Fashion on Speed
By Allison Oberlin
Illustrations by Alissa Pivaral
Originally appeared in Ink Magazine Volume 8 Issue 2
Brands that produce consumer driven shows are being referred to as “show-now, see-now, buy-now, wear-now” companies. They hope it will fulfill the consumers growing desire for immediacy. Brands that have transitioned to this method include Burberry, Tom Ford, Versus Versace and Thakoon. However, not every design company is changing to this system. Some, like Rebecca Minkoff, are increasing the number of customers invited to shows to 30-50 percent of their audience, reported Women’s Wear Daily.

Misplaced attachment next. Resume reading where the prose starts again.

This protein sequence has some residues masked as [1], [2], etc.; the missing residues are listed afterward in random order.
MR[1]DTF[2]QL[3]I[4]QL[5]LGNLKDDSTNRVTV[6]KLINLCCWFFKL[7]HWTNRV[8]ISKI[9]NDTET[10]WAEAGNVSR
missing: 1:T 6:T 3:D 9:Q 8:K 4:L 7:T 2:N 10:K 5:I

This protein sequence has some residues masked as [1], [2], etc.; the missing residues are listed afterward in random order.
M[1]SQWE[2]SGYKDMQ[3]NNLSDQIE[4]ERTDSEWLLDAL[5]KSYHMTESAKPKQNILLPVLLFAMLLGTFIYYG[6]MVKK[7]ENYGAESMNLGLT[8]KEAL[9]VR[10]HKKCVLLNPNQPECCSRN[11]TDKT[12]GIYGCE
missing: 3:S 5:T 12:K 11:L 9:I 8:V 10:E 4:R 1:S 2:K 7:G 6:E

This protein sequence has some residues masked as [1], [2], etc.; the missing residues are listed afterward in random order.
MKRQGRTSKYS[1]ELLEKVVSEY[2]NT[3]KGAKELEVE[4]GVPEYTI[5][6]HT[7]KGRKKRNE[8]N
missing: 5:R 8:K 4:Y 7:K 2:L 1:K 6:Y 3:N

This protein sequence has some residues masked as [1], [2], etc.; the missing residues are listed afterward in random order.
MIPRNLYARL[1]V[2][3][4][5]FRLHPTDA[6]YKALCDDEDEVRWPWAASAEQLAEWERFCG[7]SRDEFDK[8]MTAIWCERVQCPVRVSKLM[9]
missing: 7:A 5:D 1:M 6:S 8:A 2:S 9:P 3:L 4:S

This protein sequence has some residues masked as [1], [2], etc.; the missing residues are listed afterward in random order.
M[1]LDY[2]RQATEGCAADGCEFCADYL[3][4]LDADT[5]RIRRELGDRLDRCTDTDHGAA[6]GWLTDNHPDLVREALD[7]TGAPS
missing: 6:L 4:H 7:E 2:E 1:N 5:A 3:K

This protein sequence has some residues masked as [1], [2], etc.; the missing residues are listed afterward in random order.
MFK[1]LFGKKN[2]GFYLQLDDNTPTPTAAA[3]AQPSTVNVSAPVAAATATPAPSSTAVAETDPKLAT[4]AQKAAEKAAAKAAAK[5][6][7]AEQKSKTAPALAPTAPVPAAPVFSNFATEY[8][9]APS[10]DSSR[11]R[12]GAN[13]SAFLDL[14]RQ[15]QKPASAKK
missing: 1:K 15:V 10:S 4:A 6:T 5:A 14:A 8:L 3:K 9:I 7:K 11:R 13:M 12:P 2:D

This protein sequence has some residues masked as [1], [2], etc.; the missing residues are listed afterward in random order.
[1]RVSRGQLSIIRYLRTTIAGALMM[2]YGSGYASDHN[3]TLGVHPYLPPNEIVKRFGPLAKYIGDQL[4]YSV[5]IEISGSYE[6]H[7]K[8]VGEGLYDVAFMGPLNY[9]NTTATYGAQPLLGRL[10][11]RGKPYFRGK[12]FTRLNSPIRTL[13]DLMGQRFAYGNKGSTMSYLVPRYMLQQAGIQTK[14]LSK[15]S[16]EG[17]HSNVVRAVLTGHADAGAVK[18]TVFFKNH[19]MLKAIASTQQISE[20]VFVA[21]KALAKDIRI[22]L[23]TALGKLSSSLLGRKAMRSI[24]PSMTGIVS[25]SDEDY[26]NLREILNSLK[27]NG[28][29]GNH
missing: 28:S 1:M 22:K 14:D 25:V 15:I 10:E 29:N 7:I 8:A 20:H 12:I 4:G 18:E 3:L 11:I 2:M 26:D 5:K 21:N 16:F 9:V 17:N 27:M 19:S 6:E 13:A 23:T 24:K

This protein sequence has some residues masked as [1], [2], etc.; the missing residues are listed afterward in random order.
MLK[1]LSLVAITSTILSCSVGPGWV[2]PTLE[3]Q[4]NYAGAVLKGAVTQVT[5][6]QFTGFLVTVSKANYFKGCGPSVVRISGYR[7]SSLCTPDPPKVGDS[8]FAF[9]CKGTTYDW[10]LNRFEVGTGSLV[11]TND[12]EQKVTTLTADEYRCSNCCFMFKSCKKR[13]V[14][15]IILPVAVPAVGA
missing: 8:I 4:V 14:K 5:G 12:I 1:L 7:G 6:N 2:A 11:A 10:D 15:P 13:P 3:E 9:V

The old show system has been in place for decades and this new system is a drastic jump for consumers. Burberry devised a way to make the transition easier for customers. In February they showed their Fall 2016 Ready to Wear line in London. After the show, the brand put the entire collection on display at their Regent Street flagship. The line will be displayed in their Paris store next and will be available for pre-order in both cities. This means that their clothes will officially hit shelves in the fall, but as a part of their transition to “see-now, buy-now”, they can still profit off of the initial reveal. Their line also featured some menswear. This is another shift in the cycle, as some designers consider combining menswear and womenswear into one show. Many reporters cover both menswear and womenswear, so it makes sense to combine the two. This will save the company money from producing two different shows and journalists money on travel expenses.